I was on the train recently far from home, and it was a long long ride. I was drawing and got to talking to a person next to me. They asked about the best ways for beginners to improve their skills. I immediately thought of drawing challenges for beginners.
One drawing challenge, in particular, stood out. A drawing challenge to be completed in one day, the 20-in-1 drawing challenge.
The idea for this challenge was born out of taking oil painting classes in my college, where fine art majors participated in “painting marathons”, often staying in the art studio overnight, they would paint for hours to see as much progress as possible in a short period of time. Many participants saw great progress, as did I.
This drawing challenge for beginners is a similar version of this practice. Take the challenge and enjoy a big boost in skills!
I first wrote about this challenge in an Instagram post in 2018. Since then I went through the challenge a few times and found it very helpful each time.
Do not hesitate, take this challenge! Unlike many drawing challenges for beginners, this one only takes one single day. I promise you will not be sorry! In fact, once you complete it, write to me with your feedback.
Drawing challenge rules:
- Find strong reference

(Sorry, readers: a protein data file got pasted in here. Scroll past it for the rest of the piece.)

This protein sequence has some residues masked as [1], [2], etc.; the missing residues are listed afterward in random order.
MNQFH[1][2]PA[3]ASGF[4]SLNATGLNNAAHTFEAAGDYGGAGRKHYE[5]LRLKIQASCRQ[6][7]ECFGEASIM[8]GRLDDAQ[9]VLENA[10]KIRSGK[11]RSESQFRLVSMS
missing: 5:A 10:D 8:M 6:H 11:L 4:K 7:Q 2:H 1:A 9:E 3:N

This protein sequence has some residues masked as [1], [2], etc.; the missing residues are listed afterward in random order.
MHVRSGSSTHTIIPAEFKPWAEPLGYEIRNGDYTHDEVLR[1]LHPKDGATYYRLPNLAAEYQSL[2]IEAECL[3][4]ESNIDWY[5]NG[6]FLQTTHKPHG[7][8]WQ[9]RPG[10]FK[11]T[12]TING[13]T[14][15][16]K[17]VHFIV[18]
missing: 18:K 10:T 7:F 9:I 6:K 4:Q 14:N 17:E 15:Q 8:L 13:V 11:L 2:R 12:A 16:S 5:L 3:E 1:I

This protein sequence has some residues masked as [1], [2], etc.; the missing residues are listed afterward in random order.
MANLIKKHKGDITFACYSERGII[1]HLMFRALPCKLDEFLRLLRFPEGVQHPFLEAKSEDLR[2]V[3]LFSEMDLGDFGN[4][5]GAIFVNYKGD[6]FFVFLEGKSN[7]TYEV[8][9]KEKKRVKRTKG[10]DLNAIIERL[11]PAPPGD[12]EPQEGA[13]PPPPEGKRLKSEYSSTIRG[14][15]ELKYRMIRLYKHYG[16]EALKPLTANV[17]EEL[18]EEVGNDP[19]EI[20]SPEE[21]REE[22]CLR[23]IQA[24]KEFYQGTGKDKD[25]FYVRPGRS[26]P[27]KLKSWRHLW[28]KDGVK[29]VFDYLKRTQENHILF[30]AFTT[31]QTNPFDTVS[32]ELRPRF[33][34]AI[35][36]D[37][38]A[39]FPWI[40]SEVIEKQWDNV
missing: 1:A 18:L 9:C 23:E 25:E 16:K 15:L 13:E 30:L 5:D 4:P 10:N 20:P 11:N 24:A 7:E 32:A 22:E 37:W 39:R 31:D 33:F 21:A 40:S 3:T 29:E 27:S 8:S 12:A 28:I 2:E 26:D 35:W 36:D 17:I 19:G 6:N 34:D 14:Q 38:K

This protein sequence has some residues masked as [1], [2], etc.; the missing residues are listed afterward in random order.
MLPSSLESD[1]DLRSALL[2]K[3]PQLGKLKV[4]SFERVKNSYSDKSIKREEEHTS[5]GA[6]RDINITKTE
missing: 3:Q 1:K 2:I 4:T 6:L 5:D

- Use flip-horizontal for every drawing
- Use a pen, not a pencil
- Use a separate piece of paper for each drawing
- Expect to make mistakes and learn from them
- Keep a strong mindset
What is a drawing challenge?
A drawing challenge is a drawing-related goal set to be complete in a specific amount of time. A goal is usually to improve in a specific area of drawing or to complete a previously determined amount of drawings, or both. You can participate with friends, on the internet, or complete it by yourself.
In this single day drawing challenge, we will draw twenty pictures in a single day. Yes, twenty! There is a way to do that in a systematic way where you improve your drawings throughout the day. Keep reading to find out how.
Rule 1: Find strong reference before you begin the challenge
Finding strong reference is a must for any drawing challenge (unless the drawing challenge is to learn to draw without reference). It is best to prepare all references ahead of time so that you are not scrambling during what should be drawing time.
Reference should be geared toward what you want to draw. Do you like scenes with lots of contrast or lots of daylight? Pick your reference accordingly. You can start by looking at Pinterest for reference.
Rule 2: Use flip horizontal for every drawing
When you use flip-horizontal, you are mirror flipping the horizontal axis across the vertical. Doing so helps you find errors in the drawing especially as a beginner. You will be very surprised to see mistakes in a drawing that looked good to you before flipped in this way. You can use digital software, your phone camera, or a mirror do to this. If you are looking for step-by-step instructions on how to flip your drawing in photoshop, check out my post here.
Rule 3: Use a pen, not a pencil
You are probably surprised. How? Not use an underdrawing with a pencil? Just use an ink pen? Yes! I assure you that all the drawings on this page were drawn with an ink pen without an underdrawing of any kind. I know this because I made every single one in this post.